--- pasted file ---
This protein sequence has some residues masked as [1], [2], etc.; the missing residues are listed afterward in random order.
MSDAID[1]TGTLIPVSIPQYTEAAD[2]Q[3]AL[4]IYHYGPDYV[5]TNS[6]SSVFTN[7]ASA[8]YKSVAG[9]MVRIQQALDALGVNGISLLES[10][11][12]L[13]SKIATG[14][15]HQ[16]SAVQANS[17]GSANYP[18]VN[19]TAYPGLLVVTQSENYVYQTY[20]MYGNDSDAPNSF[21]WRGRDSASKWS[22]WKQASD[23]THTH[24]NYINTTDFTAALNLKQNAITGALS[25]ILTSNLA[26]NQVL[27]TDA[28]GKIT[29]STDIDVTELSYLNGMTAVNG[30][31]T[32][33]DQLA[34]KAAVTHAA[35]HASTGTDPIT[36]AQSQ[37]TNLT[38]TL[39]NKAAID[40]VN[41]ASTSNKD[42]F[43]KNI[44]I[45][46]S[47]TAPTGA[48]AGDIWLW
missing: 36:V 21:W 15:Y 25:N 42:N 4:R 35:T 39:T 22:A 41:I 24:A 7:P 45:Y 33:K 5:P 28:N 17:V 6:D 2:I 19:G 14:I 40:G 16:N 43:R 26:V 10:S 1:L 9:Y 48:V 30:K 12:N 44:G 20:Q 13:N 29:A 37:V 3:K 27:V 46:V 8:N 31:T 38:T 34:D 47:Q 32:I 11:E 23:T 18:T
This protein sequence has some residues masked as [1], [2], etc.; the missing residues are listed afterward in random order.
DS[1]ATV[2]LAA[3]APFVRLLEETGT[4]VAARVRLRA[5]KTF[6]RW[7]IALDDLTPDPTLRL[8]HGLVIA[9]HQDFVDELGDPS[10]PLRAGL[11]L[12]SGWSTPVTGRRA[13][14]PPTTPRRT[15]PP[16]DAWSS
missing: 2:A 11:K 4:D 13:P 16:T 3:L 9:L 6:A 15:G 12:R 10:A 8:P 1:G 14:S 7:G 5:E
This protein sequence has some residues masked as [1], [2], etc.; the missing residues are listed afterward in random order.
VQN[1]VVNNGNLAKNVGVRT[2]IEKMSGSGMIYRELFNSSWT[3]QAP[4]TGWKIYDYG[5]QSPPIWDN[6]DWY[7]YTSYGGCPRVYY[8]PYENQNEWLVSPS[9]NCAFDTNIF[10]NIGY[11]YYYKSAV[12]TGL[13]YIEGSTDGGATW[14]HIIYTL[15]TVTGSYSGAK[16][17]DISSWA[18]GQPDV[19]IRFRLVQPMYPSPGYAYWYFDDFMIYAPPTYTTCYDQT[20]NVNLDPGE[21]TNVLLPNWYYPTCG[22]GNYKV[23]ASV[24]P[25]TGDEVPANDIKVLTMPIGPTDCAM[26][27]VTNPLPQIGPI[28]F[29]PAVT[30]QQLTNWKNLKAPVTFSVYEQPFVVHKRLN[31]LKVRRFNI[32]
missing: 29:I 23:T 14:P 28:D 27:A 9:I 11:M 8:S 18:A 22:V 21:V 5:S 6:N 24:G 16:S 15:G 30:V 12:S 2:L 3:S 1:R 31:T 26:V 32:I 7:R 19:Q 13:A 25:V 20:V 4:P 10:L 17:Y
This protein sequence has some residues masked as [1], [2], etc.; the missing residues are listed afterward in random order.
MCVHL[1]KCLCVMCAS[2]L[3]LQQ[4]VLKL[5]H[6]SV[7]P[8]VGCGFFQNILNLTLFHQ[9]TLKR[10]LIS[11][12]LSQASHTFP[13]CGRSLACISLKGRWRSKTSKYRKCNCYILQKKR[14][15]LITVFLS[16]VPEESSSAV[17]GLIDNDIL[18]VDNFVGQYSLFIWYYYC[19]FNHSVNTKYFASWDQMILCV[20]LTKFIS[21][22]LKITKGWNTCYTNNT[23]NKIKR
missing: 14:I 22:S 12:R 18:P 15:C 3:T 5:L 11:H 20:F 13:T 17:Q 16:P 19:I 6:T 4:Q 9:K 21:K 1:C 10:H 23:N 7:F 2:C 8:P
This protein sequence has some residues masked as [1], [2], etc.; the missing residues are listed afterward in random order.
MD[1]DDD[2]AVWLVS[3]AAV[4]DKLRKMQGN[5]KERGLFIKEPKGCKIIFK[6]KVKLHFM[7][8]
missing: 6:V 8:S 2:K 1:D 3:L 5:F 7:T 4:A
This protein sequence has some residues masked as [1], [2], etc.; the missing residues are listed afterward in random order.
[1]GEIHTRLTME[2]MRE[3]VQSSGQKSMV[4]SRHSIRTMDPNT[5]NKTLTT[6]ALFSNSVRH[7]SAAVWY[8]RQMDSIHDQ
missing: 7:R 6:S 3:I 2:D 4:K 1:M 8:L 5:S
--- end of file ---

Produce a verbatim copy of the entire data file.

This protein sequence has some residues masked as [1], [2], etc.; the missing residues are listed afterward in random order.
MSDAID[1]TGTLIPVSIPQYTEAAD[2]Q[3]AL[4]IYHYGPDYV[5]TNS[6]SSVFTN[7]ASA[8]YKSVAG[9]MVRIQQALDALGVNGISLLES[10][11][12]L[13]SKIATG[14][15]HQ[16]SAVQANS[17]GSANYP[18]VN[19]TAYPGLLVVTQSENYVYQTY[20]MYGNDSDAPNSF[21]WRGRDSASKWS[22]WKQASD[23]THTH[24]NYINTTDFTAALNLKQNAITGALS[25]ILTSNLA[26]NQVL[27]TDA[28]GKIT[29]STDIDVTELSYLNGMTAVNG[30][31]T[32][33]DQLA[34]KAAVTHAA[35]HASTGTDPIT[36]AQSQ[37]TNLT[38]TL[39]NKAAID[40]VN[41]ASTSNKD[42]F[43]KNI[44]I[45][46]S[47]TAPTGA[48]AGDIWLW
missing: 36:V 21:W 15:Y 25:N 42:N 4:R 35:T 39:T 22:A 41:I 24:A 7:P 45:Y 33:K 5:P 28:N 17:V 6:D 2:I 19:G 14:I 40:G 16:N 43:R 26:V 10:S 1:L 9:Y 48:V 30:K 12:N 44:G 20:Q 13:N 29:A 37:V 3:K 27:V 46:V 8:N 31:T 38:T 34:D 47:Q 32:I 11:E 23:T 18:T
This protein sequence has some residues masked as [1], [2], etc.; the missing residues are listed afterward in random order.
DS[1]ATV[2]LAA[3]APFVRLLEETGT[4]VAARVRLRA[5]KTF[6]RW[7]IALDDLTPDPTLRL[8]HGLVIA[9]HQDFVDELGDPS[10]PLRAGL[11]L[12]SGWSTPVTGRRA[13][14]PPTTPRRT[15]PP[16]DAWSS
missing: 2:A 11:K 4:D 13:P 16:T 3:L 9:L 6:A 15:G 12:R 10:A 8:P 1:G 14:S 7:G 5:E
This protein sequence has some residues masked as [1], [2], etc.; the missing residues are listed afterward in random order.
VQN[1]VVNNGNLAKNVGVRT[2]IEKMSGSGMIYRELFNSSWT[3]QAP[4]TGWKIYDYG[5]QSPPIWDN[6]DWY[7]YTSYGGCPRVYY[8]PYENQNEWLVSPS[9]NCAFDTNIF[10]NIGY[11]YYYKSAV[12]TGL[13]YIEGSTDGGATW[14]HIIYTL[15]TVTGSYSGAK[16][17]DISSWA[18]GQPDV[19]IRFRLVQPMYPSPGYAYWYFDDFMIYAPPTYTTCYDQT[20]NVNLDPGE[21]TNVLLPNWYYPTCG[22]GNYKV[23]ASV[24]P[25]TGDEVPANDIKVLTMPIGPTDCAM[26][27]VTNPLPQIGPI[28]F[29]PAVT[30]QQLTNWKNLKAPVTFSVYEQPFVVHKRLN[31]LKVRRFNI[32]
missing: 29:I 23:T 14:P 28:D 27:A 9:I 11:M 8:S 18:A 22:V 21:V 5:S 6:N 24:G 16:S 15:G 30:V 12:S 2:L 3:S 1:R 31:T 26:V 32:I 7:R 19:Q 13:A 25:V 20:V 4:P 10:L 17:Y
This protein sequence has some residues masked as [1], [2], etc.; the missing residues are listed afterward in random order.
MCVHL[1]KCLCVMCAS[2]L[3]LQQ[4]VLKL[5]H[6]SV[7]P[8]VGCGFFQNILNLTLFHQ[9]TLKR[10]LIS[11][12]LSQASHTFP[13]CGRSLACISLKGRWRSKTSKYRKCNCYILQKKR[14][15]LITVFLS[16]VPEESSSAV[17]GLIDNDIL[18]VDNFVGQYSLFIWYYYC[19]FNHSVNTKYFASWDQMILCV[20]LTKFIS[21][22]LKITKGWNTCYTNNT[23]NKIKR
missing: 14:I 22:S 12:R 18:P 15:C 3:T 5:L 11:H 20:F 13:T 17:Q 16:P 19:I 6:T 4:Q 9:K 21:K 1:C 10:H 23:N 7:F 2:C 8:P
This protein sequence has some residues masked as [1], [2], etc.; the missing residues are listed afterward in random order.
MD[1]DDD[2]AVWLVS[3]AAV[4]DKLRKMQGN[5]KERGLFIKEPKGCKIIFK[6]KVKLHFM[7][8]
missing: 6:V 8:S 2:K 1:D 3:L 5:F 7:T 4:A
This protein sequence has some residues masked as [1], [2], etc.; the missing residues are listed afterward in random order.
[1]GEIHTRLTME[2]MRE[3]VQSSGQKSMV[4]SRHSIRTMDPNT[5]NKTLTT[6]ALFSNSVRH[7]SAAVWY[8]RQMDSIHDQ
missing: 7:R 6:S 3:I 2:D 4:K 1:M 8:L 5:S